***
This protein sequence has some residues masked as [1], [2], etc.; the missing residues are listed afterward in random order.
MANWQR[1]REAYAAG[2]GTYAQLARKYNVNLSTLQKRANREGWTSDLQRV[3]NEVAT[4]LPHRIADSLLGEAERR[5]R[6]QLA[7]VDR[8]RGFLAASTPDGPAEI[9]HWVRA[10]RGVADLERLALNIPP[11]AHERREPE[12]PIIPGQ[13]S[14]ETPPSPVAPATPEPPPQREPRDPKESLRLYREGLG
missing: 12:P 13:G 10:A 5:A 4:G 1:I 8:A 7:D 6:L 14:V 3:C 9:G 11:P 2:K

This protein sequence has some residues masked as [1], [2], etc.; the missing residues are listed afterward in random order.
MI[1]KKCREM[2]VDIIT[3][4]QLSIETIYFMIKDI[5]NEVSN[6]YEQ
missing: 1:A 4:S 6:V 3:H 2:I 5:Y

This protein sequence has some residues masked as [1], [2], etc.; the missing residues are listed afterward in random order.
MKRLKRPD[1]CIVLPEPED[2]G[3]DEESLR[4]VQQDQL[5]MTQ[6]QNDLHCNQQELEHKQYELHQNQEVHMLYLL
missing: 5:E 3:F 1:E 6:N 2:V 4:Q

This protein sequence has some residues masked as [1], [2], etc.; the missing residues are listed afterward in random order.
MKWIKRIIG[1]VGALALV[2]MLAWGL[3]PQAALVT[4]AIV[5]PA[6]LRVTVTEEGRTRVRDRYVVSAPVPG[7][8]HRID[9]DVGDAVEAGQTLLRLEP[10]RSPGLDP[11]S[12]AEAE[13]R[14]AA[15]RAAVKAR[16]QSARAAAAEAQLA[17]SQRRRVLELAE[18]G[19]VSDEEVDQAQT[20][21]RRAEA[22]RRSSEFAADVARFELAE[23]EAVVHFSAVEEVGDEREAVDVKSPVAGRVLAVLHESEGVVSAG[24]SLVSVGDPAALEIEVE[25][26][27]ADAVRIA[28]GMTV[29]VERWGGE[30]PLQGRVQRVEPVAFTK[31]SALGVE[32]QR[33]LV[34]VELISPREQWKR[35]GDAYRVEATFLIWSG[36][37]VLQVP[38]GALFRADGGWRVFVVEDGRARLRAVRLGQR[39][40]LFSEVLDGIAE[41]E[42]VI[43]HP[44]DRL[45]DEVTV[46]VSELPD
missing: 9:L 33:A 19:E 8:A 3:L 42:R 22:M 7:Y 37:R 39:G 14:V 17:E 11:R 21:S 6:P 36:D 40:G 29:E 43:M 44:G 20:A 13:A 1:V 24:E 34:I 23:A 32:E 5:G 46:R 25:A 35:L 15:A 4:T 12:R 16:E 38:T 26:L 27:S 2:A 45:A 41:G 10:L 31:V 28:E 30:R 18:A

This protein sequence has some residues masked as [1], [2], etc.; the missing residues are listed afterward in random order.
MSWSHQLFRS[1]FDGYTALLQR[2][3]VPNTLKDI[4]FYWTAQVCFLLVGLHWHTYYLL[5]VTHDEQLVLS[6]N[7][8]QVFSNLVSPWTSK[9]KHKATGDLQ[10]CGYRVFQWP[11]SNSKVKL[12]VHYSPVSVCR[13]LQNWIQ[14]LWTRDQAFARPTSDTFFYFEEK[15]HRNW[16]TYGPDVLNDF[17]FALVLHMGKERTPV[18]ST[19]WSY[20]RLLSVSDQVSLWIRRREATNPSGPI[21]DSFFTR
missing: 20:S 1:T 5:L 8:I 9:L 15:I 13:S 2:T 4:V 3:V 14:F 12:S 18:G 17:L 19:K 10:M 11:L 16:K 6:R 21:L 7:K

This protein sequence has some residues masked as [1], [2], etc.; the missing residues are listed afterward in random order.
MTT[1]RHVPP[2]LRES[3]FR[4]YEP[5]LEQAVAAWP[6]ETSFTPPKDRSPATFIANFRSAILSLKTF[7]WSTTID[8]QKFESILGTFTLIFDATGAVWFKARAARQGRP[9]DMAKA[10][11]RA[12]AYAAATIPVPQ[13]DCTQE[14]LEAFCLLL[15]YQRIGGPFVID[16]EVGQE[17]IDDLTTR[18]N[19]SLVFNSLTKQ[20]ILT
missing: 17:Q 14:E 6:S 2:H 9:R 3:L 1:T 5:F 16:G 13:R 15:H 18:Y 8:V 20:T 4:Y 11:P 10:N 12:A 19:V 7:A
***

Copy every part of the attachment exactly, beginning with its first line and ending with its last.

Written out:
This protein sequence has some residues masked as [1], [2], etc.; the missing residues are listed afterward in random order.
MANWQR[1]REAYAAG[2]GTYAQLARKYNVNLSTLQKRANREGWTSDLQRV[3]NEVAT[4]LPHRIADSLLGEAERR[5]R[6]QLA[7]VDR[8]RGFLAASTPDGPAEI[9]HWVRA[10]RGVADLERLALNIPP[11]AHERREPE[12]PIIPGQ[13]S[14]ETPPSPVAPATPEPPPQREPRDPKESLRLYREGLG
missing: 12:P 13:G 10:A 5:A 4:G 1:I 8:A 7:D 6:L 14:V 3:C 9:G 11:P 2:K

This protein sequence has some residues masked as [1], [2], etc.; the missing residues are listed afterward in random order.
MI[1]KKCREM[2]VDIIT[3][4]QLSIETIYFMIKDI[5]NEVSN[6]YEQ
missing: 1:A 4:S 6:V 3:H 2:I 5:Y

This protein sequence has some residues masked as [1], [2], etc.; the missing residues are listed afterward in random order.
MKRLKRPD[1]CIVLPEPED[2]G[3]DEESLR[4]VQQDQL[5]MTQ[6]QNDLHCNQQELEHKQYELHQNQEVHMLYLL
missing: 5:E 3:F 1:E 6:N 2:V 4:Q

This protein sequence has some residues masked as [1], [2], etc.; the missing residues are listed afterward in random order.
MKWIKRIIG[1]VGALALV[2]MLAWGL[3]PQAALVT[4]AIV[5]PA[6]LRVTVTEEGRTRVRDRYVVSAPVPG[7][8]HRID[9]DVGDAVEAGQTLLRLEP[10]RSPGLDP[11]S[12]AEAE[13]R[14]AA[15]RAAVKAR[16]QSARAAAAEAQLA[17]SQRRRVLELAE[18]G[19]VSDEEVDQAQT[20][21]RRAEA[22]RRSSEFAADVARFELAE[23]EAVVHFSAVEEVGDEREAVDVKSPVAGRVLAVLHESEGVVSAG[24]SLVSVGDPAALEIEVE[25][26][27]ADAVRIA[28]GMTV[29]VERWGGE[30]PLQGRVQRVEPVAFTK[31]SALGVE[32]QR[33]LV[34]VELISPREQWKR[35]GDAYRVEATFLIWSG[36][37]VLQVP[38]GALFRADGGWRVFVVEDGRARLRAVRLGQR[39][40]LFSEVLDGIAE[41]E[42]VI[43]HP[44]DRL[45]DEVTV[46]VSELPD
missing: 9:L 33:A 19:E 8:A 3:L 42:R 22:M 7:Y 37:R 39:G 14:V 17:E 11:R 21:S 6:P 36:D 40:G 29:E 43:M 44:G 20:A 13:A 1:V 24:E 34:I 23:A 32:E 5:G 46:R 25:A 35:L 15:A 4:T 12:R 16:E 38:T 26:L 27:S 2:A 45:A 41:G 10:L 31:V 28:E 30:R 18:A

This protein sequence has some residues masked as [1], [2], etc.; the missing residues are listed afterward in random order.
MSWSHQLFRS[1]FDGYTALLQR[2][3]VPNTLKDI[4]FYWTAQVCFLLVGLHWHTYYLL[5]VTHDEQLVLS[6]N[7][8]QVFSNLVSPWTSK[9]KHKATGDLQ[10]CGYRVFQWP[11]SNSKVKL[12]VHYSPVSVCR[13]LQNWIQ[14]LWTRDQAFARPTSDTFFYFEEK[15]HRNW[16]TYGPDVLNDF[17]FALVLHMGKERTPV[18]ST[19]WSY[20]RLLSVSDQVSLWIRRREATNPSGPI[21]DSFFTR
missing: 20:S 1:T 5:L 8:I 9:L 15:I 13:S 2:T 4:V 3:V 14:F 12:S 18:G 17:L 19:K 10:M 11:L 16:K 6:R 21:L 7:K

This protein sequence has some residues masked as [1], [2], etc.; the missing residues are listed afterward in random order.
MTT[1]RHVPP[2]LRES[3]FR[4]YEP[5]LEQAVAAWP[6]ETSFTPPKDRSPATFIANFRSAILSLKTF[7]WSTTID[8]QKFESILGTFTLIFDATGAVWFKARAARQGRP[9]DMAKA[10][11]RA[12]AYAAATIPVPQ[13]DCTQE[14]LEAFCLLL[15]YQRIGGPFVID[16]EVGQE[17]IDDLTTR[18]N[19]SLVFNSLTKQ[20]ILT
missing: 17:Q 14:E 6:S 2:H 9:R 3:L 1:T 5:F 16:G 13:R 15:H 18:Y 8:V 20:T 4:Y 11:P 10:N 12:A 19:V 7:A